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cold in ohio
insulating crawl space

Have a room addition 16x18' has 2 heating ducts and cold air return . Has 2 outside vents and a heating duct inside crawl space, floor is covered in concrete not smooth but no soil exposed. The crawl space has access to main basement through a basement window and crawl space is about 30" high. The rooms exterior walls were insulated when room was built. We added insulation in ceiling (attic) and insulation company insulated under the floor and wrapped the heating ducts and pipes and closed off the heating duct into crawl.... It is still cold in room and must use portable heaters in the winter. Should we open the basement window and insulated the exterior walls of crawl space and open the heating vent into crawl space and seal outside vents?..... If we do this should we remove the insulation under the floor or leave it. Also should more heating vents be added to the room? Confused and cold in northeast ohio.

Re: insulating crawl space

Frankly .... the mention there are open vents to the outside and there was a functioning heat duct in that space has me shaking my head in disbelief.

If the walls , floor and attic of this addition were well and properly insulated along with proper air sealing will be the first major step.

The way I see things ....... The vents to the outside should be completely sealed closed.
The 3 perimeter walls of the crawl space should be well and properly insulated and sealed. The insulation under the floor can remain .

Since the floor of this crawl space is covered with concrete you should be able to include this area as conditioned space by opening the heating duct and leaving the access window open to the existing basement. If leaving this open is an eyesore then have a louvered door or grate covering the opening allowing air circulation to this area.

I'm guessing the furnace is located in the basement with the heat and return ducts located at floor level in the addition ..... where they should be.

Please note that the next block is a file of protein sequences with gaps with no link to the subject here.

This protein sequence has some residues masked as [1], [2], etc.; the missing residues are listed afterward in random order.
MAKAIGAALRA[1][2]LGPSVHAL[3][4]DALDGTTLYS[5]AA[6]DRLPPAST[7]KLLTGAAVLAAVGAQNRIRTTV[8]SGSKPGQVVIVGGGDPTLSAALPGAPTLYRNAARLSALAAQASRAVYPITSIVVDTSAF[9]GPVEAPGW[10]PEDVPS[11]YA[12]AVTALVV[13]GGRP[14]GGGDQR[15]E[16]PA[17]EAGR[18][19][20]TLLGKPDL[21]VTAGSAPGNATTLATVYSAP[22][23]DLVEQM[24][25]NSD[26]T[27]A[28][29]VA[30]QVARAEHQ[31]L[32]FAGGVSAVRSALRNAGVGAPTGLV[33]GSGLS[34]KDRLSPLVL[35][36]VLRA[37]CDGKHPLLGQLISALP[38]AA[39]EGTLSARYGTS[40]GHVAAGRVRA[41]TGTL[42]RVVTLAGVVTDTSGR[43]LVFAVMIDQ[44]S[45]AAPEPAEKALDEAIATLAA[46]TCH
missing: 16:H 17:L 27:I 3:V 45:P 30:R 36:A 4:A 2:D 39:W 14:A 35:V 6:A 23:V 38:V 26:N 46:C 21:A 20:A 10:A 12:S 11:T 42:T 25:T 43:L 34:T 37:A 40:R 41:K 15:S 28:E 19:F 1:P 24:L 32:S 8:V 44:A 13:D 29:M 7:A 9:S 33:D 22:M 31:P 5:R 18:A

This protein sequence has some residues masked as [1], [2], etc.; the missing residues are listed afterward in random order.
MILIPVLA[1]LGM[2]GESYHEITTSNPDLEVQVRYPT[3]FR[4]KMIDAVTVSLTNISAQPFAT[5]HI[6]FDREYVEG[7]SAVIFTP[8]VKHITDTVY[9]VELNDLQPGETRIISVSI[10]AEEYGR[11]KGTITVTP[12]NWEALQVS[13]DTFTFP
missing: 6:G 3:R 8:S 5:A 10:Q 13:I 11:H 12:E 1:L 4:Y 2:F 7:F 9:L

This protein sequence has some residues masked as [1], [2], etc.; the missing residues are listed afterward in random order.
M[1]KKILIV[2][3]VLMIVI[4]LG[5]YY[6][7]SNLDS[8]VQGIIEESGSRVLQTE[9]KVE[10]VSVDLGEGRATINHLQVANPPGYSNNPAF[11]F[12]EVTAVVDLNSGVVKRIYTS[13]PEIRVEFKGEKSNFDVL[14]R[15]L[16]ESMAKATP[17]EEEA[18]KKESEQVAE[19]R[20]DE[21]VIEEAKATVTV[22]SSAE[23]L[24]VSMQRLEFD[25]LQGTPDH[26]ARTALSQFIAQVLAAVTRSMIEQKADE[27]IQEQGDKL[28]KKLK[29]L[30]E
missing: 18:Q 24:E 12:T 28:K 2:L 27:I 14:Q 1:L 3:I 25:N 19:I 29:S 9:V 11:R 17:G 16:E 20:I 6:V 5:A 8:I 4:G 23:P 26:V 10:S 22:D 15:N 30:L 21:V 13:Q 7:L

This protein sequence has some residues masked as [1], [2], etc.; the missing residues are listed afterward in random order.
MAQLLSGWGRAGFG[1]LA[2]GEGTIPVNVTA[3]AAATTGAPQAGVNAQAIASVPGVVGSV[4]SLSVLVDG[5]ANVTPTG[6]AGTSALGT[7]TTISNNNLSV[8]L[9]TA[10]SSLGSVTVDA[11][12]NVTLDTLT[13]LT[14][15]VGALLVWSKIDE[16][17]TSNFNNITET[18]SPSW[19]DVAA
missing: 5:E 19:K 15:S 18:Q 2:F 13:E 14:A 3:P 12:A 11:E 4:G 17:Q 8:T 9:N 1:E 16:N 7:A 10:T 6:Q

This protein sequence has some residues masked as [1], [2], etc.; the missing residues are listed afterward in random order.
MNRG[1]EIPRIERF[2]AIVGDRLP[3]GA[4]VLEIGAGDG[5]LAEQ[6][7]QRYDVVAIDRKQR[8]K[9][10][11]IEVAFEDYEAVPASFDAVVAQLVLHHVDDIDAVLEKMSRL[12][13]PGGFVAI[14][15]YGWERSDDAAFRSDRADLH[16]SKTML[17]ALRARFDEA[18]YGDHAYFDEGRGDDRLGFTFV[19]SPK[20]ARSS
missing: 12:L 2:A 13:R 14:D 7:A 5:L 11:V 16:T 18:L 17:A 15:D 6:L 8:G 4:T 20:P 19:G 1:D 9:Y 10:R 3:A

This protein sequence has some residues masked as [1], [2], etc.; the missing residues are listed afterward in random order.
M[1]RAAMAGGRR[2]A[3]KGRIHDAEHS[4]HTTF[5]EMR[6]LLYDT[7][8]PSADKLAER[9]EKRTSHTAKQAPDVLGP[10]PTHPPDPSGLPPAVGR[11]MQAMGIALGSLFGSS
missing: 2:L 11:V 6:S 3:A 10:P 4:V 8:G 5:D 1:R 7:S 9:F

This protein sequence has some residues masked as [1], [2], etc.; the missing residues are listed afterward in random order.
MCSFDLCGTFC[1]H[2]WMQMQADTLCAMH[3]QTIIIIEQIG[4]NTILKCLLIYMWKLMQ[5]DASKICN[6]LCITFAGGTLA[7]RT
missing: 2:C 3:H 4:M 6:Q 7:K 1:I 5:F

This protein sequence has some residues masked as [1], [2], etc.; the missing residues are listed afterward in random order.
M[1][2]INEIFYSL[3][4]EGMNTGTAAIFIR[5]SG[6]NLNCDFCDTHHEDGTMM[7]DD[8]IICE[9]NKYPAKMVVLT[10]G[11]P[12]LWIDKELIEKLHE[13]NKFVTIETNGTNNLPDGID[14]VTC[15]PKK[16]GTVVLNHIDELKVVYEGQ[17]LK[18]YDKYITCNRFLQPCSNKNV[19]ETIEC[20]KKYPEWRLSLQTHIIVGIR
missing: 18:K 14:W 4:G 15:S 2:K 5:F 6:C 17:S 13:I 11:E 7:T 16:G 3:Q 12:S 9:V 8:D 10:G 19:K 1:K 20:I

The questions that come to mind are ..... was the furnace size and the cubic feet per minute ( CFM ) delivery considered with the 16x28 addition ? Also ... the size , run and placement of the supply and return ducts?

This is one area I suspect that might be a contributor to the issues.

If there isn't enough air being delivered to this room because of undersized or very long run supply ducts or the furnace isn't producing enough this would certainly cause a cold room. In other words .... if the air coming out of the heat vents is cool and/or low volume would be an indication of this and wouldn't heat the room very well.

You might have a heating contractor evaluate your heating system .... they can measure the CFM and temperatures being delivered to this room.

Hopefully this makes sense and helps.:)

Re: insulating crawl space

I agree with canuk about treating the crawlspace as "conditioned space." Here in the Pacific NW, some builders are experimenting with "green technology" -- one of these is to treat the crawlspace as conditioned space.

Basically, the floor is left uninsulated. Foam insulation panels are placed in the crawlspace area around the perimeter of the foundation; the entire crawlspace is then floored in concrete. There are no crawlspace vents, and the floor is left uninsulated. In other words, think of it as a 2 foot-high basement rather than a crawlspace. Initial studies have shown that this method may reduce energy costs. (To prevent buildup of radon and other soil gases, drain rock is placed under the concrete and ventilation pipes to the exterior are provided.)

In your case, it sounds like this might've been the intention, but perhaps the inspector required the builder put foundation vents in because "the code requires it." Well, for that type of construction the code doesn't require it (hey, it's a 2' high basement not a crawlspace), the inspector just misinterpreted it and besides "that's the way it's always been done." Seal up the foundation vents as tight as you can. Open up the furnace vents and treat the space as another room. I wouldn't worry about removing the insulation that's been placed under the floor; it isn't hurting anything.

I'll add that this type of construction must be a joy to work with when you have to work in the crawlspace! I've never been so lucky.

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